Don works remotely with estimating and proposal work for a flooring company while Carol works at a part-time, flexible position selling appliances at Sears. She spent years working for an aerospace and high tech company as a project manager. She retired from the pressure and the expected 24 x 7 commitment to her employer.
They need to do some part time work that allows them to be location independent. Don mentioned several times that “we are not millionaires” and that they need a bit of extra income in addition to their other sources. They want to begin taking longer trips away from the Phoenix area once they have their additional income sources in place.
I wanted to share part of our story and early retirement dreams with them, but the conversation never moved back in that direction.
An elderly retired couple’s story
I noticed a nice Mercedes Class B camped in a handicap campsite near the public bathrooms and showers. The camper had Ohio plates and the couple appeared to be in their mid-70’s. Their labradoodle barked at me each of the 20 times I walked by their site.
The story of a retired couple from Ohio
The gentlemen wore compression stockings that led me to assume he may have DVT and the need for the handicap license plates. I thought it was great that they traveled all the way from Ohio and were taking advantage of their gorgeous rig and wonderful weather at the lake.
I never had the opportunity to strike up a conversation with this couple.
A mystery story that revealed no answers
A regular minivan with several noticeable dents pulled in late one night into a campsite. The next morning I walked by and noticed the van’s occupants spent the night in the vehicle. Certainly, they would be pitching a tent the next day. Nope!
Living in a van down by the river next to the lake?
This group appeared to be a three-generation family with grandma, the mother, two teen-age boys, and a cat. Both women required wheel chairs to move. The campsite showed that they had a reservation for 5 nights. It appeared that during most of the day they either stayed inside the van or lounged at the picnic table. A tent or campfire never did appear at their campsite.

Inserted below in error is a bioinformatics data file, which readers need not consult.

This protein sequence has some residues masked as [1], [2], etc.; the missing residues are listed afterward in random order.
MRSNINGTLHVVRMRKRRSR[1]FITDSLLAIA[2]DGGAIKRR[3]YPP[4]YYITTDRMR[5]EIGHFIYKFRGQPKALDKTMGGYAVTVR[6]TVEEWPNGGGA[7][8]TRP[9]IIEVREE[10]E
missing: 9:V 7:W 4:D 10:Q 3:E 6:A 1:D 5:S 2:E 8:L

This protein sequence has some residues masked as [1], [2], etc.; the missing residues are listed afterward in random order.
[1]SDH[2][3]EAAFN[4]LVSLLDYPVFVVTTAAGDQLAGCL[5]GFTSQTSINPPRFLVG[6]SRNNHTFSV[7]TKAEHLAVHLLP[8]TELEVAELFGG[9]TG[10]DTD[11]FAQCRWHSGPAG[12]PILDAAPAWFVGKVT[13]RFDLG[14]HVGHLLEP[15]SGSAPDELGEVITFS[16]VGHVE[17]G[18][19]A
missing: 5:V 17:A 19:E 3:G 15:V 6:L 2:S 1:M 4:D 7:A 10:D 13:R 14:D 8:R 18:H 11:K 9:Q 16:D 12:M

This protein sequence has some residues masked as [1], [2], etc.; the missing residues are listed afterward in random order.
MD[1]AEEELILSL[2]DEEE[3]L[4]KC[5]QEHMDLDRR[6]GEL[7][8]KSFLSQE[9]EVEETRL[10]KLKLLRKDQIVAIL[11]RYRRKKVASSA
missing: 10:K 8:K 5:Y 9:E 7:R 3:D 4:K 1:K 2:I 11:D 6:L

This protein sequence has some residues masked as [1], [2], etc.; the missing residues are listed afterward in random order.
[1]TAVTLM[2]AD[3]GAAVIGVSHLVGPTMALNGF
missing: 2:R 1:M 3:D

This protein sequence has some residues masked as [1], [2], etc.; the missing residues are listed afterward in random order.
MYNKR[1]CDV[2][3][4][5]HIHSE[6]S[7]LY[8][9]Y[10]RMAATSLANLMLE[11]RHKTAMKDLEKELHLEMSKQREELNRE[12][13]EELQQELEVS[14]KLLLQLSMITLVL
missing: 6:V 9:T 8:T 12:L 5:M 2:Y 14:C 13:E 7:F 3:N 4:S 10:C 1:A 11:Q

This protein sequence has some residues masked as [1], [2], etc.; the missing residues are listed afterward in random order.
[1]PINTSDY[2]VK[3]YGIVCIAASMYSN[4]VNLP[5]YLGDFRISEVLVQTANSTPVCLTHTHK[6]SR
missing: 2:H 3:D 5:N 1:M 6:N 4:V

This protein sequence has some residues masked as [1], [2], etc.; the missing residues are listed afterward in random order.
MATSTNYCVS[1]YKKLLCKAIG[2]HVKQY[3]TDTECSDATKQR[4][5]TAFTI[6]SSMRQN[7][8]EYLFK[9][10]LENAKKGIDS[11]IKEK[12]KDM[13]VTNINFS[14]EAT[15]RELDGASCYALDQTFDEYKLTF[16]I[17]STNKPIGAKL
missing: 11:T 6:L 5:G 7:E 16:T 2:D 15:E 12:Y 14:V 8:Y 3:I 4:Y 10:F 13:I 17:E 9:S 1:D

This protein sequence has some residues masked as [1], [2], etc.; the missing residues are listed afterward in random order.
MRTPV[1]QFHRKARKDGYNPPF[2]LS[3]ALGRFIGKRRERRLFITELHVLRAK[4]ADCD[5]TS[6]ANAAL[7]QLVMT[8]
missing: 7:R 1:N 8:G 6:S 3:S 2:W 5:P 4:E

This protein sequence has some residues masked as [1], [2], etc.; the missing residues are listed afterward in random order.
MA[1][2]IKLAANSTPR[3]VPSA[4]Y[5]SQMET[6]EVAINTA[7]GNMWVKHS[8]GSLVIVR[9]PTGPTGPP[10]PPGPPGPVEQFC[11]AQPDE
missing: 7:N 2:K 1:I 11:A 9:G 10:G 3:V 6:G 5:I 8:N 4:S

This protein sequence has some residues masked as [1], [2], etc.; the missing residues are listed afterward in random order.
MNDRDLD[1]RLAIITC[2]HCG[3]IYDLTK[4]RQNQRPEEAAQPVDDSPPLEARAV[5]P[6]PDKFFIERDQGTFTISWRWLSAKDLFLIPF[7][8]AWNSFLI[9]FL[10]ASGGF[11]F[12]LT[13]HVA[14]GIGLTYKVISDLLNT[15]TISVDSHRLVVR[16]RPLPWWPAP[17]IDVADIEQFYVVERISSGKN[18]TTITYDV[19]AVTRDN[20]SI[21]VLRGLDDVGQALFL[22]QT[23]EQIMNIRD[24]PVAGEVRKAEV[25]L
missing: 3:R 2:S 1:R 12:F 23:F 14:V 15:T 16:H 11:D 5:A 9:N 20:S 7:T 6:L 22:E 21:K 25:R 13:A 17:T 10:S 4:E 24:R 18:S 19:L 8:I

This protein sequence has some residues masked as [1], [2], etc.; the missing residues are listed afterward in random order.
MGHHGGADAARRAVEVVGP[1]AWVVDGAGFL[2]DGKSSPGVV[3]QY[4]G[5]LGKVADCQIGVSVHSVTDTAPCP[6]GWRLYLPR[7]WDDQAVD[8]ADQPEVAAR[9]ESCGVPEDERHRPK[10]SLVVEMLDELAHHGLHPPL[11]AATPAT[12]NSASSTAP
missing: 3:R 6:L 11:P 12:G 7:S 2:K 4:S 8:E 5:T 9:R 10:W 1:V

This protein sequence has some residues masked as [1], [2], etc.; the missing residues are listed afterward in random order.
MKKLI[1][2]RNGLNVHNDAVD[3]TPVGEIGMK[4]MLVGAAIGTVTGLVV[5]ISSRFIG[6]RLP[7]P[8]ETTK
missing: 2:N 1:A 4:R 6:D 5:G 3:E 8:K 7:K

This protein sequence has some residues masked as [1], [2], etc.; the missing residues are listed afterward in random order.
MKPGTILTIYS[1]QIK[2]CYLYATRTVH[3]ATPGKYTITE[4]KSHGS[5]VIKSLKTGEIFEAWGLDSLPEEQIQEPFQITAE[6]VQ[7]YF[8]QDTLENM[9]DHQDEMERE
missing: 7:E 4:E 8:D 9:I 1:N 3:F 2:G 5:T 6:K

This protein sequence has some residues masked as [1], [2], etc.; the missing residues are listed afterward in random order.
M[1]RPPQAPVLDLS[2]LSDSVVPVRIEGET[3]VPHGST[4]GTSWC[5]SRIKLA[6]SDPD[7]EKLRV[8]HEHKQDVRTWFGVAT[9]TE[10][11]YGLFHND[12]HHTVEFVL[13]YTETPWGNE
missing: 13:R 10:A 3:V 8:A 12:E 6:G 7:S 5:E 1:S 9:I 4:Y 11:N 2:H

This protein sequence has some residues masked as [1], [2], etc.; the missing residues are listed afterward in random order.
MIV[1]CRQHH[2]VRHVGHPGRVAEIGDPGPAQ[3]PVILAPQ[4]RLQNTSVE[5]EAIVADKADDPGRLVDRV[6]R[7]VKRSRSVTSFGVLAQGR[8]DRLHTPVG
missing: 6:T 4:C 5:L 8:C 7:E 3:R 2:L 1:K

I was intrigued to understand their story. Were they homeless? Perhaps they were moving across the country? If that is was the case why camp 5 nights in one spot? Were they hiding or in trouble with the law? Maybe they were simply taking a vacation?
This story really perplexed me. Unfortunately, I will never know.
The campsite of the young, athletic, and on the move couple
This campsite had a Toyota Forerunner pulling a small Casita trailer that was loaded with nice options. The gadgets included a solar panel, an AC unit, tinted windows, and an anemometer. They also had two nice mountain bikes chained to their trailer.
The young Colorado travelers?
Their vehicle and trailer displayed Colorado plates, making me believe this was not the first time they camped, since they were 500 miles from home. I never saw the people and I could only assume they were young based on the size of their rig and the mountain bikes. This is probably the wrong conclusion.
Who knows, another unsolved mystery.
I think that as people we tend to place labels and categories on others
Writing this post demonstrates to me how I label people and things in my attempt to understand and group. As I see and talk with people, I see these categories forming in my mind in an attempt to sort out what I am learning. Are they friend or foe, young or old, friendly or rude, quiet or loud, the list goes on.
I truly am interested in other people’s stories and hearing about their life experiences and dreams. I try to be open, smile and wave at people in their campsites when they appear open for the interaction. I do the same when they walk by our campsite.
I would never walk into a site without being invited. That is just plain rude!
It is fascinating for me when I see people camping with out of state license plates that appear to be at retirement age. I wonder for how long have they planned, if are they full-timers, if they enjoy the experience, and whether they are happy. What is their story? In most cases, we will never know.